of the Holocaust, Willi Goetschel has argued that images acquire meaning through
the act of circulation, and that circulation has charged Holocaust pictures
in particular with a symbolic meaning that far outreaches their visual content
(134). Goetschel’s assessment of this symbolic potential of images, which
is also noticeable in the railway track photograph in The Emigrants, is critical.
He sees the symbolic Holocaust picture as exemplary of the contradictory trends
to place Holocaust representations under taboo and to try to come to terms
with the Holocaust through the use of images which are necessarily reductive.
The same kind of criticism is inherent in the exclusion of any kind of visual
memory from Claude Lantzmann’s film Shoah.
Recent publications within Holocaust studies have highlighted the problematic
aspects of imaginative representations of the Holocaust. Ever since Adorno
proclaimed that the Holocaust must not be figured in aesthetic discourse because “it
is barbaric to continue to write poetry after Auschwitz” (87), discussion
has centered on the question of genre, most critics agreeing that only non-fictional
ego-documents can appropriately represent the Holocaust. There are technical
as well as ethical reasons for this view. Lawrence Langer has argued that Holocaust
literature differs from other meta-historical narratives because it does not
have the same artistic freedom:
When the Holocaust is the theme, history imposes limitations on the supposed
flexibility of artistic license. We are confronted by the perplexing challenge
of the reversal of normal creative procedure: instead of Holocaust fictions
liberating the facts and expanding the range of their implications, Holocaust
facts enclose the fictions, draw the reader into an ever narrower area of association,
where history and art stand guard over their respective territories, wary of
abuses that either may commit upon the other. (117)
Thus, it is seen as morally reprehensible to alter or manipulate
the historical facts, as imaginative discourse is invariably bound to do.
On the other hand,
Robert Scholes has rightly pointed out that “[a]ll writing, all composition,
is construction. We do not imitate the world, we construct versions of it” (7).
Historiographic as well as imaginative representations of the Holocaust are
therefore necessarily manipulative and reductive. As James Young has argued,
even the experience of history is dependent upon cultural and narrative frames.
If such frames do not exist, historic events remain inaccessible to experience
and hence to representation. Narrative frames or meta-narratives therefore
do not distort history but allow it to be experienced and witnessed.
I would like to take up van Alphen’s suggestion that it is the lack of
conventional narrative frames that makes the Holocaust so difficult to represent.
Because there are no conventional narrative frames that fit the Holocaust,
survivors were not able to experience the historic events and hence they could
not talk about the events later on. This makes the Holocaust an “untellable
story”: “Untellable stories include those narratives that enfold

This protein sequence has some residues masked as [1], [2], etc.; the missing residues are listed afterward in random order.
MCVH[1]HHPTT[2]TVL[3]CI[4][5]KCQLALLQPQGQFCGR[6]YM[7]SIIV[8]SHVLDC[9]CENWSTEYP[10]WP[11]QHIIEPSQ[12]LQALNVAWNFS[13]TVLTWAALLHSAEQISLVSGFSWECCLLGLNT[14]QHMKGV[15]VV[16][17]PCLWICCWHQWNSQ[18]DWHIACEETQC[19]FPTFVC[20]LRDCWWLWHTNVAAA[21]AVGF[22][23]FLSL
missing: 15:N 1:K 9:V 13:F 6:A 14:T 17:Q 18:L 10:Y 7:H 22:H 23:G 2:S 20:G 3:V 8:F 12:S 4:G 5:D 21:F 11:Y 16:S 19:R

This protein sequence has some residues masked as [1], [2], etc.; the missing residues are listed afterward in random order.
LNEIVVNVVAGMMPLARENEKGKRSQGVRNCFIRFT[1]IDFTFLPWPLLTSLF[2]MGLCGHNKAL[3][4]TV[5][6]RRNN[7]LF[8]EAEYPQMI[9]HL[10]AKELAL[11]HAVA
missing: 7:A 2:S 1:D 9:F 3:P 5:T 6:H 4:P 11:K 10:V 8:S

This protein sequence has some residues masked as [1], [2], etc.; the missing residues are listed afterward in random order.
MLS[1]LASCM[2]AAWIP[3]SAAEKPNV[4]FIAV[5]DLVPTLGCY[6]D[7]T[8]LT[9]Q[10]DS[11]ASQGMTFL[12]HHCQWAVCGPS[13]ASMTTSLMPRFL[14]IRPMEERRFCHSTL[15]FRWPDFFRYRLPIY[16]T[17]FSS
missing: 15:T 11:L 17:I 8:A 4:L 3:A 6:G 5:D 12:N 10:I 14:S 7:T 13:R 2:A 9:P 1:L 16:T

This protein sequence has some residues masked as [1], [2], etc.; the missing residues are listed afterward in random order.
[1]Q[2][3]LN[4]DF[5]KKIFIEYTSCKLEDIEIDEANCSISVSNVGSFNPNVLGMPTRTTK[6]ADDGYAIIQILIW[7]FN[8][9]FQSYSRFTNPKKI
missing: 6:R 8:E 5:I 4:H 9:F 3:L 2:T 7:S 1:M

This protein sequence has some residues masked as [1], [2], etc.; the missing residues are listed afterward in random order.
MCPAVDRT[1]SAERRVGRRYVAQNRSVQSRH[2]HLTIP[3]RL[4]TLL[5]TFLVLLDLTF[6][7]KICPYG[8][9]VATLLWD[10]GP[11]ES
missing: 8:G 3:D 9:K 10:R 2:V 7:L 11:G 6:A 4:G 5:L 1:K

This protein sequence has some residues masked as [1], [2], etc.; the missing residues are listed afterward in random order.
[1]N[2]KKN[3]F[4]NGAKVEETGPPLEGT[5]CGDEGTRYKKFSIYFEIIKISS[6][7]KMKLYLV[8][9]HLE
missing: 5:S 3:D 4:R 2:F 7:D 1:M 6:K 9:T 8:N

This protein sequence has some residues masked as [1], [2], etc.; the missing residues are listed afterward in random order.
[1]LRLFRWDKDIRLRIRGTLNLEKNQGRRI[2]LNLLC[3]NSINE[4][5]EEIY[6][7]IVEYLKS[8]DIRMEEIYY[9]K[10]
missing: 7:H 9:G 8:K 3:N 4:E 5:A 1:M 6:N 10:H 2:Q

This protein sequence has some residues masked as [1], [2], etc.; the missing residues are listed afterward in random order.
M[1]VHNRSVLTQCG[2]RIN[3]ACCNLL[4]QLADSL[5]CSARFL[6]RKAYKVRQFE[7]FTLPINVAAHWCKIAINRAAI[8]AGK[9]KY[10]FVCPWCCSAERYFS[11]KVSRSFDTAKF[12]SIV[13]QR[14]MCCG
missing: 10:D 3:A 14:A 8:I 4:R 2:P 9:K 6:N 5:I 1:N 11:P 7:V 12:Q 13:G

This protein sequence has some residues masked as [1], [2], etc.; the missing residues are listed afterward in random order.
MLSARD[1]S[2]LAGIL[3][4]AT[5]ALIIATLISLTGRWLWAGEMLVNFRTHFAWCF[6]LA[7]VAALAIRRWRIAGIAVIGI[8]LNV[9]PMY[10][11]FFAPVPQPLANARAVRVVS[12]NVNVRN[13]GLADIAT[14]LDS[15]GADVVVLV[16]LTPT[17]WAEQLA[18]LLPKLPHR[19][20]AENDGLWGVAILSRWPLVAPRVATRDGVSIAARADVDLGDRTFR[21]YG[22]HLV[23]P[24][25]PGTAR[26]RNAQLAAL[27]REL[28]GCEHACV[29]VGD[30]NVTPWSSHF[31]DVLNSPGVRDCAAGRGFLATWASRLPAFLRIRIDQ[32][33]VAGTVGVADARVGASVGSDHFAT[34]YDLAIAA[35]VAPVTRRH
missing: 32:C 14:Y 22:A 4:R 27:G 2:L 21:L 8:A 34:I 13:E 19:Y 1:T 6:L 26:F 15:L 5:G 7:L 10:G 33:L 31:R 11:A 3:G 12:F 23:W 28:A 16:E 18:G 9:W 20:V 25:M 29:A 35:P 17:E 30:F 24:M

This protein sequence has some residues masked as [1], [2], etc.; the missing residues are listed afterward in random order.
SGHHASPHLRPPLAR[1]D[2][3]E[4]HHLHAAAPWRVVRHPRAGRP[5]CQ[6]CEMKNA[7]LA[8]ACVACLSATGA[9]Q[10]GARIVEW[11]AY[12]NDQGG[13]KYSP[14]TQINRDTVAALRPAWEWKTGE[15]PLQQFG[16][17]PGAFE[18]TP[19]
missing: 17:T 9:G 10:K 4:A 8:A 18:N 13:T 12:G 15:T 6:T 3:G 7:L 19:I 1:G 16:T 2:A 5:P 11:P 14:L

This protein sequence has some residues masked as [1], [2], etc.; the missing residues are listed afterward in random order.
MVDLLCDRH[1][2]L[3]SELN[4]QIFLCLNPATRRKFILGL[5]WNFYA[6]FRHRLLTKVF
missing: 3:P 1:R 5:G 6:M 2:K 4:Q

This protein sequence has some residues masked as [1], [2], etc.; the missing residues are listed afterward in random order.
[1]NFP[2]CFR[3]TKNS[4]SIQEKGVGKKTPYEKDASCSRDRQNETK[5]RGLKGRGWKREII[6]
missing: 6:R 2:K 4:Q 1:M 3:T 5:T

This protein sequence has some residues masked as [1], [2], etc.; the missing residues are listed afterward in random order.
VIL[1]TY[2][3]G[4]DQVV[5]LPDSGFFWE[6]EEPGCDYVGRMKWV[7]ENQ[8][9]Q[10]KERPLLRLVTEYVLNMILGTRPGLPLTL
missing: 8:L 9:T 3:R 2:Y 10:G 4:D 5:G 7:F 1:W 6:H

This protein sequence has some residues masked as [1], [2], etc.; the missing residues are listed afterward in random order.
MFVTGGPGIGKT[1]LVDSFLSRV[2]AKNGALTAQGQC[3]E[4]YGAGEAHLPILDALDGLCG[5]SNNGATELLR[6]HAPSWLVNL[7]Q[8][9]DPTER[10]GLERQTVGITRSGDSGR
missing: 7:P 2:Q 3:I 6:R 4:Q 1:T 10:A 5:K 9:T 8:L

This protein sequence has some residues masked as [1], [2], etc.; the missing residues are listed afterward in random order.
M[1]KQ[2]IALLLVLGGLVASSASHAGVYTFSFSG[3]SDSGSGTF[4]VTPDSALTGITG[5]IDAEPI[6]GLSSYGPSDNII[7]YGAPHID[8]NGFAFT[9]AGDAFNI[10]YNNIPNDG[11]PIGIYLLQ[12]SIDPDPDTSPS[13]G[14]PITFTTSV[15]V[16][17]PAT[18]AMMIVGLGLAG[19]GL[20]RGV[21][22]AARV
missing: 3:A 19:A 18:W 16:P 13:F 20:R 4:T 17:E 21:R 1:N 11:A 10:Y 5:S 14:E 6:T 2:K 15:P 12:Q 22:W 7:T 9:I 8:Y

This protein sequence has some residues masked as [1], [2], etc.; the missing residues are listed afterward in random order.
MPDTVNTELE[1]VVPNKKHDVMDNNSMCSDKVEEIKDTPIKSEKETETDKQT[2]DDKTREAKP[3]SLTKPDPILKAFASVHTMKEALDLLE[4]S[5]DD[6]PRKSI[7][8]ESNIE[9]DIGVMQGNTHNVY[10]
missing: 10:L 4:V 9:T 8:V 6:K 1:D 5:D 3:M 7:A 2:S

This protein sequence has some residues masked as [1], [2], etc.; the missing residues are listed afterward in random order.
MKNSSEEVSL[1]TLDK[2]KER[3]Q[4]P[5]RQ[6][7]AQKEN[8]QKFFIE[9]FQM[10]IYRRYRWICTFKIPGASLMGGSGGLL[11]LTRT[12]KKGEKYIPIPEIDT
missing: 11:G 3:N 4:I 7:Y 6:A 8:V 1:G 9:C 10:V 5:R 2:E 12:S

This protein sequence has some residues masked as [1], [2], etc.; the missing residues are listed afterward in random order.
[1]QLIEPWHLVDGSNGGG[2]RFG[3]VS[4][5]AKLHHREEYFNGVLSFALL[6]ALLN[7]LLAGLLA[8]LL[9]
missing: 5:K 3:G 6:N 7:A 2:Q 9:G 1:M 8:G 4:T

the inarticulable parts of our lives. Untold or told, these stories seem to
lack stability, coherency and sense in the ways we customarily evaluate stories
and narratives” (Hyland-Russell 100). Van Alphen discusses a number of
media and genres, both imaginative and documentary (historical autobiography,
Holocaust testimonies, movies, and art installations) and comes to the conclusion
that imaginative discourse is most suited to representing the Holocaust, because
unlike documentary evidence, which can never show the horror of the Holocaust
in its all-encompassing reality, imaginative discourse is able to create “Holocaust
effects.” “When I use the term Holocaust effect,” van Alphen
I do so to emphasize a contrast with the term Holocaust representation. A
representation is by definition mediated. It is an objectified account. The
Holocaust is made present in the representation of it by means of reference
to it. When I call something a Holocaust effect, I mean to say that we are
not confronted with a representation of the Holocaust, but that we, as viewers
or readers, experience directly a certain aspect of the Holocaust or of Nazism
. . . . In such moments the Holocaust is not re-presented, but rather presented
or re-enacted. (10)
Like the reality effect evoked by photography, the Holocaust effect is a performative
rather than a constative act; it does not seek to reproduce the horror of the
Holocaust, but provokes a reaction analogous to that experienced by Holocaust
The effect created by The Emigrants is slightly different from van Alphen’s
Holocaust effect. What is evoked in The Emigrants is not the experience of
Holocaust victims, but that of Holocaust survivors. Since the stories describe
not the Holocaust itself, but the difficulty of remembering and framing it,
The Emigrants creates a meta-poietic discourse. Perched between remembering
and forgetting, highlighting the comparative difficulties in verbal and pictorial
systems of memory storage, the imagetext of The Emigrants becomes itself a
site of remembrance. Memory and remembrance are the topics of the concluding
paragraphs of The Emigrants. After his final visit to the sick Max Aurach,
the narrator sits alone in his hotel room in Manchester when he is suddenly
visited by a set of memories. This sudden and uncontrollable mémoire
involontaire has both aural and pictorial aspects. It seems to the narrator
that he is hearing a music hall singer from the 1960s, a strange dwarf-like
creature by the name of Siegfried (352). This obscure aural presence is accompanied
by a set of images that appear on the backdrop of Siegfried’s imaginary
stage. The narrator then describes these mental images, which turn out to be
memories of an exhibition showing photographs taken in 1940 in the ghetto of